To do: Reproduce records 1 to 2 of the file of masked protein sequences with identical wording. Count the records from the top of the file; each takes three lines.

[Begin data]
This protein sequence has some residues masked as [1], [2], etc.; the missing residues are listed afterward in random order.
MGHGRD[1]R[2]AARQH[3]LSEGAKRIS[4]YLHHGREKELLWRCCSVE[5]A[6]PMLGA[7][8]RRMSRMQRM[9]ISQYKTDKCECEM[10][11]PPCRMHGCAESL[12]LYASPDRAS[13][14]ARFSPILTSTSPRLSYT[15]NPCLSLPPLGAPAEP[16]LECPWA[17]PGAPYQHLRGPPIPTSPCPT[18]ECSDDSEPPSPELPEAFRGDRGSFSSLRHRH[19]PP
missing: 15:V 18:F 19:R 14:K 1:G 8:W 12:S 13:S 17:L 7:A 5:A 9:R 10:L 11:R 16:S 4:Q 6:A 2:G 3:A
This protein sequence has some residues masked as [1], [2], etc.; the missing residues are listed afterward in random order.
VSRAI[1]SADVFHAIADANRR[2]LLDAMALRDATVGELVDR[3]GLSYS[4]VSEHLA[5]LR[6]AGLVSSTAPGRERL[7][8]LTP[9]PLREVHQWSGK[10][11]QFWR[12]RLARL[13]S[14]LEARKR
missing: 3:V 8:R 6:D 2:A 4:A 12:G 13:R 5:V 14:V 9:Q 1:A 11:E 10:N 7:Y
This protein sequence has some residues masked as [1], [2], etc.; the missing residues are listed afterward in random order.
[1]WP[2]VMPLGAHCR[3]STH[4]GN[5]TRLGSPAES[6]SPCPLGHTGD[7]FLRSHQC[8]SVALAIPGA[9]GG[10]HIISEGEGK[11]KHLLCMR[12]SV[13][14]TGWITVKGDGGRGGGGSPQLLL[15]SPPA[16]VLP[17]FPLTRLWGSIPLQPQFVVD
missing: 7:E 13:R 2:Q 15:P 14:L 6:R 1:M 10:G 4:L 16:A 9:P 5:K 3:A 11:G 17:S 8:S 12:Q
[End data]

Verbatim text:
This protein sequence has some residues masked as [1], [2], etc.; the missing residues are listed afterward in random order.
MGHGRD[1]R[2]AARQH[3]LSEGAKRIS[4]YLHHGREKELLWRCCSVE[5]A[6]PMLGA[7][8]RRMSRMQRM[9]ISQYKTDKCECEM[10][11]PPCRMHGCAESL[12]LYASPDRAS[13][14]ARFSPILTSTSPRLSYT[15]NPCLSLPPLGAPAEP[16]LECPWA[17]PGAPYQHLRGPPIPTSPCPT[18]ECSDDSEPPSPELPEAFRGDRGSFSSLRHRH[19]PP
missing: 15:V 18:F 19:R 14:K 1:G 8:W 12:S 13:S 17:L 7:A 5:A 9:R 10:L 11:R 16:S 4:Q 6:A 2:G 3:A
This protein sequence has some residues masked as [1], [2], etc.; the missing residues are listed afterward in random order.
VSRAI[1]SADVFHAIADANRR[2]LLDAMALRDATVGELVDR[3]GLSYS[4]VSEHLA[5]LR[6]AGLVSSTAPGRERL[7][8]LTP[9]PLREVHQWSGK[10][11]QFWR[12]RLARL[13]S[14]LEARKR
missing: 3:V 8:R 6:D 2:A 4:A 12:G 13:R 5:V 14:V 9:Q 1:A 11:E 10:N 7:Y